‘Sorry, My First Kill Was Clumsy:’ Cryptic Notes Scrawled At Grisly San Jose Murder Scene

Golam and Shamima Rabbi left Bangladesh for the U.S. decades ago. They were beloved in the San Jose community, fostered successful careers, had two sons, and lived in a quiet hillside home.

But on Sunday, a group of friends became worried about the couple. They hadn’t seen or heard from the Rabbis in several days and stopped by their Lucas Court home, in the city’s Evergreen neighborhood, the San Jose Mercury News reported.

These friends entered through a sliding-glass door and searched the house. Soon, they found themselves amid the scene of a double murder. Both Golam, 59, and Shamima, 57, had been shot to death. They were lying on the floor, bleeding and unresponsive, and had suffered at least one gunshot wound each.

In a disturbing twist, two cryptic messages were found scrawled in the house, one near the bodies and the other on a nearby wall.

According to ABC7, the first message was written on the hardwood floor in ink.

“Sorry my first kill was clumsy.”

A second noted was written on a wall and was reportedly directed at the couple’s eldest son, who is in his early 20s and unaccounted for.

Among other things, it read, “I can’t be like you telling a lie. I can’t love someone without telling them.” The message also revealed that Shamima begged for her life.

So far, investigators don’t believe that either of the Rabbis’ sons are responsible for the double murder.

ABC 7 also reported that both boys, aged 17 and 21, according to friends, were not at home at the time. The News added that both are believed to live at home. The youngest son was interviewed by police already and ruled out as a suspect.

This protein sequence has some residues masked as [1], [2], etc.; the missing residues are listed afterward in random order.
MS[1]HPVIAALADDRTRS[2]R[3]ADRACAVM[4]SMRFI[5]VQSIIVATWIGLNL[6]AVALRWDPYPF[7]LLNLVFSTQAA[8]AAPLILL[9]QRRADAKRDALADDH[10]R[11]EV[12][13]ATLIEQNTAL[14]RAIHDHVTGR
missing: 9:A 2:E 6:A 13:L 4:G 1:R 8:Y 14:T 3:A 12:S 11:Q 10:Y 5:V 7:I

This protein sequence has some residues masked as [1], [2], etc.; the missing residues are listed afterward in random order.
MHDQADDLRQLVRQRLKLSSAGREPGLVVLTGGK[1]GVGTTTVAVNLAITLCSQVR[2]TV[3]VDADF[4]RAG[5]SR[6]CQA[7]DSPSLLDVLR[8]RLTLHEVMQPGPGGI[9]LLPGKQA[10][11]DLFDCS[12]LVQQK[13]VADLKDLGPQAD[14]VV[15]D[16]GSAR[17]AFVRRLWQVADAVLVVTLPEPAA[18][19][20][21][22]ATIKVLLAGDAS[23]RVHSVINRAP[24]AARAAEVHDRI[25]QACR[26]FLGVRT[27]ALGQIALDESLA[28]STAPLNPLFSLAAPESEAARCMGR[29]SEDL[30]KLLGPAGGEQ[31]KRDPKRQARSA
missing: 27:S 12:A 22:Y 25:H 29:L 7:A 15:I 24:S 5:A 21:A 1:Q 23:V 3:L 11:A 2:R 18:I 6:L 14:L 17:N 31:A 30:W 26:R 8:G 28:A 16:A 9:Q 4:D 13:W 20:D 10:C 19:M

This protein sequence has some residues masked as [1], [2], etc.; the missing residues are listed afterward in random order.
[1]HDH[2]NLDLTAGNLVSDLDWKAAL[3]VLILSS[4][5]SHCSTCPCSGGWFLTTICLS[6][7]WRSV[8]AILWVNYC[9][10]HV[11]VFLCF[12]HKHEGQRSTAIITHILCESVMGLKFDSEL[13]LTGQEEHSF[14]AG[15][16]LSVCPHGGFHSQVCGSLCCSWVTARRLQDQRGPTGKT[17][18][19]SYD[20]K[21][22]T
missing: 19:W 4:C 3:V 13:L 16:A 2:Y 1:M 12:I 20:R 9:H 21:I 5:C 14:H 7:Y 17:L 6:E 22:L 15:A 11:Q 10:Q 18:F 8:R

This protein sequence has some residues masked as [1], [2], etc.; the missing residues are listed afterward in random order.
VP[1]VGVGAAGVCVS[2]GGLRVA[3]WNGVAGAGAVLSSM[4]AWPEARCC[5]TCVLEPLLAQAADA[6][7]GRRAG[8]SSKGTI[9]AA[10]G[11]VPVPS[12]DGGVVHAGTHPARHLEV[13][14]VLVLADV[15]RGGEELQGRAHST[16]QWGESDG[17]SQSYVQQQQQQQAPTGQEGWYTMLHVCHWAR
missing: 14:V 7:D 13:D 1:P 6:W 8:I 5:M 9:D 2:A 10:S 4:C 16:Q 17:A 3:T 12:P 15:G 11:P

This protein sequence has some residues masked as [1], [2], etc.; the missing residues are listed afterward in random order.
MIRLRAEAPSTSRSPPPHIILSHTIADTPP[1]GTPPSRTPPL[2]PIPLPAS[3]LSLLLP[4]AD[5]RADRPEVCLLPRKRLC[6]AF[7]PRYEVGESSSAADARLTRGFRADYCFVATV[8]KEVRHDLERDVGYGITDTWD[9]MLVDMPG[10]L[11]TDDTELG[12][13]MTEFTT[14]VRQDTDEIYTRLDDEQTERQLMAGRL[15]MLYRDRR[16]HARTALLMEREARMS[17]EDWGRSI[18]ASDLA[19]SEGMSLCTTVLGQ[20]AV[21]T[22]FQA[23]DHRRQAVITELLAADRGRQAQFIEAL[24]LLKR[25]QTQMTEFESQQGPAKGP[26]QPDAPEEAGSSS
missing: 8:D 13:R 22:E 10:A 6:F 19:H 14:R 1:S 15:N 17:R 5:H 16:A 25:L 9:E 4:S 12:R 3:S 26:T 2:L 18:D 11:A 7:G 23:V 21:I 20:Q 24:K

The older son is still being sought by the police and his whereabouts haven’t been accounted for since the double murder. Police said he isn’t a suspect, either, but may have information about parents’ deaths. According to NBC Bay Area, he’s been identified as Haseeb Rabbi.

According to the Los Angeles Times, a motive or suspect hasn’t yet been identified and police won’t comment on the notes; no gunfire was reported at the home prior to the discovery of the bodies. Investigators are saying little about the double murder — San Jose‘s 15th and 16th — but don’t believe the act was random.

“The suspect was someone familiar to the family.”

This is an important fact given that the Rabbis were Muslim, raising concerns that their deaths were the result of a hate crime. So far, no evidence has emerged to support this possibility. Police have also confirmed that the public isn’t in any danger, and the double murder isn’t a murder-suicide.

The couple worshipped at the Evergreen Islamic Center nearby, and were active in the South Bay Islamic Association.

Fellow Evergreen member Hasan Rahim said that “It’s so difficult to reconcile to the tragic, violent end to such simple, gentle souls.”

Their deaths have shocked San Jose’s tight-knit Islamic and Bangladeshi communities. The Rabbis were described as humble, polite, peaceful, loving, and generous by those who knew them. Following the news of their brutal deaths, flowers quickly lined the driveway of their home.

Faisal Yazadi, also a member of the center, said the manner of their deaths is difficult to handle.

“We are surprised that they are no longer with us and especially going away in such a manner is something we just can’t come to grips with.”

In response to their deaths, the Islamic association released a statement.

“We ask Allah to forgive the deceased, shower his mercy on them, and make their graves a garden from paradise,” it said. “In addition, we extend our deepest condolences to the family and ask Allah to grant them strength and patience during this most difficult time.”

[Photo by Matt Tilghman/Shutterstock]